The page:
It is also the main ingredient of a very well known soft drink in Egypt, called عرقسوس ('erk-soos).
Sticks of liquorice typically have a diameter between two and ten millimetres. Although they resemble plain wooden sticks, they are soft enough to be chewed on. They used to be popular among Dutch, Danish and Swedish children. In Lancashire and Yorkshire in the early 1950s & 1960s, wooden sticks of liquorice, around 8mm diameter, were readily available (and popular) in sweet shops. Also in Essex during late 50s. They were bought as 'sticks of liquorice', and they were chewed by young children. The wood was yellowish, and fibrous when chewed. Liquorice root can have either a salty or sweet taste. The thin sticks are usually quite salty and sometimes taste like salmiak (salty liquorice), whereas the thick sticks are usually quite sweet, with a salty undertone. Liquorice root is also widely available in Denmark. It is also sold by the drugstore and drysalter chain Matas and many greengrocers.
The compound glycyrrhizic acid, found in liquorice, is now routinely used throughout Japan for the treatment and control of chronic viral hepatitis, and there is a possible transaminase-lowering effect. Hepatoprotective mechanisms have been demonstrated in mice. Recent studies indicate that glycyrrhizic acid disrupts latent Kaposi's sarcoma (as also demonstrated with other herpesvirus infections in the active stage), exhibiting a strong anti-viral effect. The Chinese use liquorice to treat Tuberculosis 
Liquorice affects the body's endocrine system as it contains isoflavones (phytoestrogens). It might lower the amount of serum testosterone slightly, but whether it affects the amount of free testosterone is unclear. Consuming liquorice may prevent the development of hyperkalemia in persons on hemodialysis. Large doses of glycyrrhizinic acid and glycyrrhetinic acid in liquorice extract can lead to hypokalemia and serious increases in blood pressure, a syndrome known as apparent mineralocorticoid excess. These side effects stem from the inhibition of the enzyme 11β-hydroxysteroid dehydrogenase (type 2) and subsequent increase in activity of cortisol on the kidney. 11β-hydroxysteroid dehydrogenase normally inactivates cortisol in the kidney; thus, liquorice's inhibition of this enzyme makes the concentration of cortisol appear to increase. Cortisol acts at the same receptor as the hormone aldosterone in the kidney and the effects mimic aldosterone excess, although aldosterone remains low or normal during liquorice overdose. To decrease the chances of these serious side effects, deglycyrrhizinated liquorice preparations are available. The disabling of similar enzymes in the gut by glycyrrhizinic acid and glycyrrhetinic acid also causes increased mucus and decreased acid secretion. As it inhibits Helicobacter pylori, it is used as an aid for healing stomach and duodenal ulcers, and in moderate amounts may soothe an upset stomach. Liquorice can be used to treat ileitis, leaky gut syndrome, irritable bowel syndrome and Crohn's disease as it is antispasmodic in the bowels.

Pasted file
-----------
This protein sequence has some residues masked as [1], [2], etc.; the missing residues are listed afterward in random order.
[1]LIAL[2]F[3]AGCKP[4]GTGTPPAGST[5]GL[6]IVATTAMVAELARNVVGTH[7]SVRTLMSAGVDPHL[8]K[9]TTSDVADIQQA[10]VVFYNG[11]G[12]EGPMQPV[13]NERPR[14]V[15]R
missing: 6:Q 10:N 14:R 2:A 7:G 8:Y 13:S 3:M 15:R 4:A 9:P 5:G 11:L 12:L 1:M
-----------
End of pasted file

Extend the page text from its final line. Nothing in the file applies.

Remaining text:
The compounded carbenoxolone is derived from liquorice. Some studies indicate that it inhibits 11β-Hydroxysteroid dehydrogenase type 1, an enzyme that is highly expressed in liver and fat tissues, where it plays a role in metabolism, and in the brain, where the same enzyme is involved in stress response that has been associated with age-related mental decline.
Alternative medicine